The 21-year-old driver who was formally charged last June for a crash that killed 13 members of the First Baptist Church of New Braunfels, Texas, lost control of his truck due to use of marijuana combined with his misuse of prescription medication, the National Transportation Safety Board said Tuesday.
“The pick-up truck driver in this crash made terrible choices with tragic consequences,” NTSB Chairman Robert L. Sumwalt said in a news release. “But the rising tide of drug-impaired driving did not begin with this driver, and it will not end with him. Law enforcement needs additional tools and advanced training to detect impaired drivers before they crash, regardless of the impairing drug they’re using.”
The driver, Jack Dillon Young, is currently facing up to 270 years in prison for the crash after he pleaded no contest to manslaughter charges in June.
On March 29 at about 12:25 p.m., Young’s pickup truck crashed into the church’s bus carrying 14 members, including the driver, along U.S. Highway 83 North, just south of Ranch Road 1050 in Uvalde. The church members were a group of older adults who were on their way home from a three-day retreat at Alto Frio Baptist Encampment. Rose Mary Harris, 64, of New Braunfels, was the lone passenger to survive.
Prior to the collision, the NTSB, which does not release the names of parties involved in crashes, noted that the young driver was observed by witnesses driving erratically for more than 15 minutes. Their report also noted that the church bus was not equipped with passenger lap/shoulder belts which would have provided a greater level of protection for passengers who were seated at the back of the bus.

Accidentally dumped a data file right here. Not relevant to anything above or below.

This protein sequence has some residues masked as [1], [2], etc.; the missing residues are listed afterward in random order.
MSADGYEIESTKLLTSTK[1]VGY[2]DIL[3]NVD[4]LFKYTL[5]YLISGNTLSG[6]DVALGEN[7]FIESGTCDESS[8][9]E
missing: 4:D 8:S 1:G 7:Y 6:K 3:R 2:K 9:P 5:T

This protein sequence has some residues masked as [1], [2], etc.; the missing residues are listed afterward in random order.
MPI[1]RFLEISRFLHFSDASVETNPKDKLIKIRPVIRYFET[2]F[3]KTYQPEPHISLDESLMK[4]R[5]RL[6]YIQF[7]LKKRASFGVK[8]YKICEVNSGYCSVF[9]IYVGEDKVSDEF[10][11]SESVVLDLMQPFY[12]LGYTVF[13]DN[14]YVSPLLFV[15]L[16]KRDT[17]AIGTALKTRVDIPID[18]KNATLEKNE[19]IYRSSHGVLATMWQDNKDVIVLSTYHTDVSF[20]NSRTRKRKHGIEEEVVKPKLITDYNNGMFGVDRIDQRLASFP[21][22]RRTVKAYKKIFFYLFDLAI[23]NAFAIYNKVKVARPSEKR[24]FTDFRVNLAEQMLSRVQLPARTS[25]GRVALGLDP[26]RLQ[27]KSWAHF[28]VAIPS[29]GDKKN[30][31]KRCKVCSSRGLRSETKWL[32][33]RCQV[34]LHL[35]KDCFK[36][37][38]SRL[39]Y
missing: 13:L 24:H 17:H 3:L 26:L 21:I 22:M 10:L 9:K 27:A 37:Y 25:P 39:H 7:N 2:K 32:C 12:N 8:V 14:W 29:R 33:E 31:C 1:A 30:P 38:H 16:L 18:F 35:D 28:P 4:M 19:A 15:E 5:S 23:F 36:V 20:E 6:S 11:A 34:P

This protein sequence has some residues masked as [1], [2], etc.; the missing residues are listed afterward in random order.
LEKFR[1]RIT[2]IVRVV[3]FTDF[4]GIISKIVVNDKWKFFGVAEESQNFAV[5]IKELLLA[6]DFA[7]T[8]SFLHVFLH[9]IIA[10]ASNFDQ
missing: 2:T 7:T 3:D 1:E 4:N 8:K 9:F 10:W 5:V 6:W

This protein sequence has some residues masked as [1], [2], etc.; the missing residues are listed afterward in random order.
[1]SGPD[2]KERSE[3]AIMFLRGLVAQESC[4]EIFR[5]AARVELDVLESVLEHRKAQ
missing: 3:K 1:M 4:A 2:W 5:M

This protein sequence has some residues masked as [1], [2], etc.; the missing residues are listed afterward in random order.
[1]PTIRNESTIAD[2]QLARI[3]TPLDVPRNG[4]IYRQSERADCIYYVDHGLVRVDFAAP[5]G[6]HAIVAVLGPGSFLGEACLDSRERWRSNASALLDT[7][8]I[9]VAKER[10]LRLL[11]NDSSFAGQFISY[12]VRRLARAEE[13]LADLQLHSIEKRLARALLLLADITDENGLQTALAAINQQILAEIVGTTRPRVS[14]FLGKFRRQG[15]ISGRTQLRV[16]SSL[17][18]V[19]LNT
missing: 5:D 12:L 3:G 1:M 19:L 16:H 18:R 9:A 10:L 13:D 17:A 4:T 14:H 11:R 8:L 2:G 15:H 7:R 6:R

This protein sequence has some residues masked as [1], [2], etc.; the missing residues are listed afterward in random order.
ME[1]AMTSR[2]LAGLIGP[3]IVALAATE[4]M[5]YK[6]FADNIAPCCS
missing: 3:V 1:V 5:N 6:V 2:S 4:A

An inspection of the cab of Young’s pick-up truck after the crash revealed unsmoked and partially smoked marijuana cigarettes, drug paraphernalia, and prescription and over-the-counter medication, the NTSB said. Young’s post-crash toxicology test results also revealed the presence of Delta-9-THC, a primary active chemical in marijuana, and clonazepam, a sedative used to treat seizure and panic disorders. Young said he took twice his prescribed dosage of clonazepam prior to the crash.
Young, who is expected to be sentenced next month, pleaded no contest to 13 counts of intoxication manslaughter and one count of intoxication assault.
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Source: Christian Post